Traditional bazaar draws large crowd
The Seoul International Women’s Association (SIWA), Seoul’s largest international women’s organization, hosted its traditional bazaar at the Seoul Museum of History, in central Seoul to raise funds for those in need.
A wide selection of traditional handicrafts and specialty items from various countries - including India, Bangladesh, Sri Lanka and Kenya - were on display yesterday at the 35th annual SIWA and Diplomatic Community Bazaar.
Along with several charity groups and vendors, 34 embassies joined Korea’s largest international fund-raising effort, selling homemade food, antiques, handmade crafts and clothing.
“Traditionally, we had some 40 embassies participate in the event, but this year, 34 embassies joined. But all of them were willing to play their part in helping those in need by selling their countries’ unique products,” said Michelle Morrison, a public relations representative for SIWA.
Members of SIWA - many of them spouses of embassy officials - sold products representative of their home countries.
Among those participating was the Nordic Club, a stand jointly run by Norway, Denmark and Sweden.
The stall featured Norwegian cheese, knitted Christmas decorations, sitting mats made of reindeer skin, Danish candles and breads.
“This candle is made of stearin [glyceryl tristearate],” said Anne Karine Garstad, a member of SIWA and the Nordic Club, “which means that it won’t drip, but burns for seven hours.”
She also promoted the sitting mats.
“[In Norway], reindeer skin is used for sleeping mats, shoes and tents,” she said. “You can use this to keep yourself warm when you do outdoor activities such as mountain climbing.”
Near the Nordic Club was Brazil’s stall, which displayed handmade crafts featuring birds.
“In Brazil, there are a lot of exotic birds surrounded by the natural environment,” said Maria Ligaya Fujita, a member of SIWA and the wife of Brazilian Ambassador Edmundo Sussumu Fujita.
“This decoration is made of a semiprecious stone,” she added, holding up one of her wares.
Many of the traditional textiles of Central Asian countries appealed to visitors as well.
Kazakhstan’s booth sold woolen shoes and a traditional hat called a “takhya.”
“Patchwork quilts and finely-embroidered hats are particularly popular,” said Zhanna Baigaziyeva, spouse of Kazakhstan’s ambassador. “I believe this is because people here can’t usually get these kinds of products at home. I’m happy to support those in need by selling products unique in my native country.”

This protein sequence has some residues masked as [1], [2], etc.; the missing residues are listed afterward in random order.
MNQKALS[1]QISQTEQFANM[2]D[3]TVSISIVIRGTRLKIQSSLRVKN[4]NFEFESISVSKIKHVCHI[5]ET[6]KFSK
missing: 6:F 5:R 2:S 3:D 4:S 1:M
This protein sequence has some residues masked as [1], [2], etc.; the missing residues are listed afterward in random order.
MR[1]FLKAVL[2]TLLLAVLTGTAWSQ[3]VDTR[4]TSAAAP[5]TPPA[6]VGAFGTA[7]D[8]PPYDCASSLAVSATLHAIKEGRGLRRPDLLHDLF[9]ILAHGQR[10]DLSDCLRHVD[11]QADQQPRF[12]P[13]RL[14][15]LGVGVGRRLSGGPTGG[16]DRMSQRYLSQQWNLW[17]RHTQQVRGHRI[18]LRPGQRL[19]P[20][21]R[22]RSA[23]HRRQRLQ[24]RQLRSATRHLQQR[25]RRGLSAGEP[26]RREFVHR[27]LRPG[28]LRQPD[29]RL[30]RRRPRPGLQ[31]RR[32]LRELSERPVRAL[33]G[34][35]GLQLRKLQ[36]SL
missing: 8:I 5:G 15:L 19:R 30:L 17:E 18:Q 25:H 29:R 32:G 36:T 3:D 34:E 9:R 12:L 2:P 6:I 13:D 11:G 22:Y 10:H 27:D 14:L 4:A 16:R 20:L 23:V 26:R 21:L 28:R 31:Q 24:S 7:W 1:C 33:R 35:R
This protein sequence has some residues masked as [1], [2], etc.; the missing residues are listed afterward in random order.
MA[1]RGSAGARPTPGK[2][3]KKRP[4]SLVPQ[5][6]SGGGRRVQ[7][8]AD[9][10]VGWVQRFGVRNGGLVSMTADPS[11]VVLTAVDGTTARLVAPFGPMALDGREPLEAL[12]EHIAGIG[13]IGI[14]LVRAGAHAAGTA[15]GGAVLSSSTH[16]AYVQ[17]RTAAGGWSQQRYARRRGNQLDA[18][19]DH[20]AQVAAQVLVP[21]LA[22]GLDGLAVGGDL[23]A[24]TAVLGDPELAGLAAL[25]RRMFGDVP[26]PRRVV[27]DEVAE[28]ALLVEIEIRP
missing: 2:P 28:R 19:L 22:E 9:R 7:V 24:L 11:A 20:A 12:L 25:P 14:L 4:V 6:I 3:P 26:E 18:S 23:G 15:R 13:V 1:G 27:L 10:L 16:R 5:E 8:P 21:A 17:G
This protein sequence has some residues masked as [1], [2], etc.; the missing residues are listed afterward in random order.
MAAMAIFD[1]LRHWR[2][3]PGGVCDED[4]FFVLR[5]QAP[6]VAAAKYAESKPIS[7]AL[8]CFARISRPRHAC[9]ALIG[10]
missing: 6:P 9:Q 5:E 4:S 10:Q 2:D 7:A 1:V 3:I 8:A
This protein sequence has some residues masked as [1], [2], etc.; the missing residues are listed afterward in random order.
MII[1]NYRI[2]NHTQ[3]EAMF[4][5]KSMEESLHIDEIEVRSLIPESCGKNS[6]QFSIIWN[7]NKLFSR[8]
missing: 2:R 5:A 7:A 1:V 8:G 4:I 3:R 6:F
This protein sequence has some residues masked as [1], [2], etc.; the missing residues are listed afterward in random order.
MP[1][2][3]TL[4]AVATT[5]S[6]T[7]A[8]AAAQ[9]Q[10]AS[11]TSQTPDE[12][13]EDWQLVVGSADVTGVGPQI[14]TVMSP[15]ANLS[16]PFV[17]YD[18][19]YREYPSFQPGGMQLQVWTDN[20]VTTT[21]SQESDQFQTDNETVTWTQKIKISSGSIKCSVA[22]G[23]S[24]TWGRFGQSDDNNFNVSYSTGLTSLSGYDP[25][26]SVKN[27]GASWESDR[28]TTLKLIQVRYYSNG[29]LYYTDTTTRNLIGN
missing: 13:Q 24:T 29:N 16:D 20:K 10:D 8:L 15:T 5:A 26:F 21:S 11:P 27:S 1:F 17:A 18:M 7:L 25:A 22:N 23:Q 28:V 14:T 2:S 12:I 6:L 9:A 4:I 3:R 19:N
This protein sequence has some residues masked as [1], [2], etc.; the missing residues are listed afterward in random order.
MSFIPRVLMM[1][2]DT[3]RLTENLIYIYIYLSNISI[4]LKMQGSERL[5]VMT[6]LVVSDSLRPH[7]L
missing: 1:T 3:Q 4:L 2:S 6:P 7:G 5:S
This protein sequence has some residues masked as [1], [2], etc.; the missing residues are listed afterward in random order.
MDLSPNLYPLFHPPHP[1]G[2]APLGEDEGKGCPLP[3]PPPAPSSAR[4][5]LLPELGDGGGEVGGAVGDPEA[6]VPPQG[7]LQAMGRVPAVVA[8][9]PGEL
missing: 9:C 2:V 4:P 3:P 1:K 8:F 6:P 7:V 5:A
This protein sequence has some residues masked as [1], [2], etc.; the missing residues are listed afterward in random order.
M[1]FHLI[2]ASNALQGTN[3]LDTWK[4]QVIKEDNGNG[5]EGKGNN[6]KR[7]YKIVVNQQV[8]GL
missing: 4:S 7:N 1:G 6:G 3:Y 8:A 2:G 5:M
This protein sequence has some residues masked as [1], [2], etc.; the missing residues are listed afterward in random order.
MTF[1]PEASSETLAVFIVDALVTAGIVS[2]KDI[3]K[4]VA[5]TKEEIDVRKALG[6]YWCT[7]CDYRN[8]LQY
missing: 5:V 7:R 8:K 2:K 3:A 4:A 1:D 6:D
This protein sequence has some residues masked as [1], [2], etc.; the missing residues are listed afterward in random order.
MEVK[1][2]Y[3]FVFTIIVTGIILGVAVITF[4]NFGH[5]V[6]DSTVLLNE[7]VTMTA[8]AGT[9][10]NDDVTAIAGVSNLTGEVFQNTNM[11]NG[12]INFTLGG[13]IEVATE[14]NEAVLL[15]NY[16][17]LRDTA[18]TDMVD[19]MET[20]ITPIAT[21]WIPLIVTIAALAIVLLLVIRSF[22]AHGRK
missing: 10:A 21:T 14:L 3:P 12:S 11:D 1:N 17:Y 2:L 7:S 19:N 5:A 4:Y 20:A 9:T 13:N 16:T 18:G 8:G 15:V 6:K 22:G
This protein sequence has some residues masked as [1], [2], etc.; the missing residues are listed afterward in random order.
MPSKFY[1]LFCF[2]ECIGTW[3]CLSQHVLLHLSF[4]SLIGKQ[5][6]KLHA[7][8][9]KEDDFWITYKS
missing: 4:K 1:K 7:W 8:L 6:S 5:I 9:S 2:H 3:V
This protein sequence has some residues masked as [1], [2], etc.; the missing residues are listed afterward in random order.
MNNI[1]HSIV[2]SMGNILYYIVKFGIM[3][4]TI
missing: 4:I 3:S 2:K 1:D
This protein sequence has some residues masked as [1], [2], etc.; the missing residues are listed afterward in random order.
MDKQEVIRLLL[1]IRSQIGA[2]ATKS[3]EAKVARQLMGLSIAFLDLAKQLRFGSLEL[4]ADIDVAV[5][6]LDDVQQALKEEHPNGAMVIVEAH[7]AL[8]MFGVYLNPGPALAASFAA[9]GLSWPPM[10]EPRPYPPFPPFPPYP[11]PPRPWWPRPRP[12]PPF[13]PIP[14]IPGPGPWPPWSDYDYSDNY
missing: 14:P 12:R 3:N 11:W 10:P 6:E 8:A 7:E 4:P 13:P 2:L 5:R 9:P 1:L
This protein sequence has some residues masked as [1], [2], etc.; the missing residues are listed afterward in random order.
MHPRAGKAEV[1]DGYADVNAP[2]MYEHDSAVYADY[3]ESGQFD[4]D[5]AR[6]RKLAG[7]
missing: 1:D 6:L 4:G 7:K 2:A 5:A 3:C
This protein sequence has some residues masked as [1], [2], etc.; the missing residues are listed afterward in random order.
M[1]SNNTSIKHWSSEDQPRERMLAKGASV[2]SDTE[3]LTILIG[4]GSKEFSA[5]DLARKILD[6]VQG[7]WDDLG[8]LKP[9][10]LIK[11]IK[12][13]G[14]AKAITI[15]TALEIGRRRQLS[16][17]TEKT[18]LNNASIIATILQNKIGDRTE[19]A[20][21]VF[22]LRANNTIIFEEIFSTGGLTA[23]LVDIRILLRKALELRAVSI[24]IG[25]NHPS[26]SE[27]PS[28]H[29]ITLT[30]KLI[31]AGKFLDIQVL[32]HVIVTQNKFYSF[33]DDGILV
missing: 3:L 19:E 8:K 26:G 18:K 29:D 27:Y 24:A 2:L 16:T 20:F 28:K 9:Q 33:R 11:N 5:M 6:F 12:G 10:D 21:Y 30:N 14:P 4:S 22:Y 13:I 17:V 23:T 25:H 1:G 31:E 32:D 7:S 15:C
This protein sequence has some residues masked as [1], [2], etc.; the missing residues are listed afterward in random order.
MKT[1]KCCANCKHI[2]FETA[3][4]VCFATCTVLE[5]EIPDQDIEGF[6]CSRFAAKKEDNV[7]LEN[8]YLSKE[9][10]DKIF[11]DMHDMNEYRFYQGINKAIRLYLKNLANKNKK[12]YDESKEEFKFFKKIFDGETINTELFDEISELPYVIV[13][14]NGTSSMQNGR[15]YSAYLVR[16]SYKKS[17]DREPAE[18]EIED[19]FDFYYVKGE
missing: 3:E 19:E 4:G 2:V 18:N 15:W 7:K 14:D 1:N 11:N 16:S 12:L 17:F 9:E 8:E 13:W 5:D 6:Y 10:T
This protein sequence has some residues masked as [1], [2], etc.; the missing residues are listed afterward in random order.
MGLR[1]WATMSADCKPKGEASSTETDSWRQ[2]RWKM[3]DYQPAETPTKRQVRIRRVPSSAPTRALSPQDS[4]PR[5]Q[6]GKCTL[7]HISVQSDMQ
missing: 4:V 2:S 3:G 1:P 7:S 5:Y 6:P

Canada’s booth, which enticed visitors with its maple syrup and wine collection, also proved popular.
“This syrup is made in Quebec in Canada and has a healthy and natural taste,” said Lindsey Gorfine, a volunteer at the stall.
“We also have Canadian wine. Canada is an up-and-coming country in the wine industry, and this wine is a bit sweet but not heavy,” she added.
In addition to shopping, attendees sampled exotic dishes sold at the International Food Court made by the group’s members. The bazaar’s highlights also included a free wine tasting and free beauty care.
The SIWA president expressed her gratitude toward the Seoul Museum of History, which has regularly provided the venue for the charity effort.
“Thanks to the generosity of the museum and the assistance of the Seoul Metropolitan Government, we [were] able to have the bazaar at such a conveniently located venue, easy for everyone to attend,” said SIWA President Terri Hartman.
More than 5,000 locals and international visitors attended the bazaar last year, which is similar to the number of visitors that attended this year, according to estimates provided by SIWA.
Initiated in 1970, the SIWA Bazaar has raised more than 2 billion won ($1.9 million) to provide support to those from underprivileged backgrounds. SIWA estimated that they raised about 100 million won ($91,659) in proceeds from this year’s bazaar.
In an effort to effectively distribute proceeds from the bazaar to those in serious need, the association’s Welfare Committee members visit local charities and facilities to assess what and how much they need. Then they provide requested goods and services to those communities.
BY PARK EUN-JEE [firstname.lastname@example.org]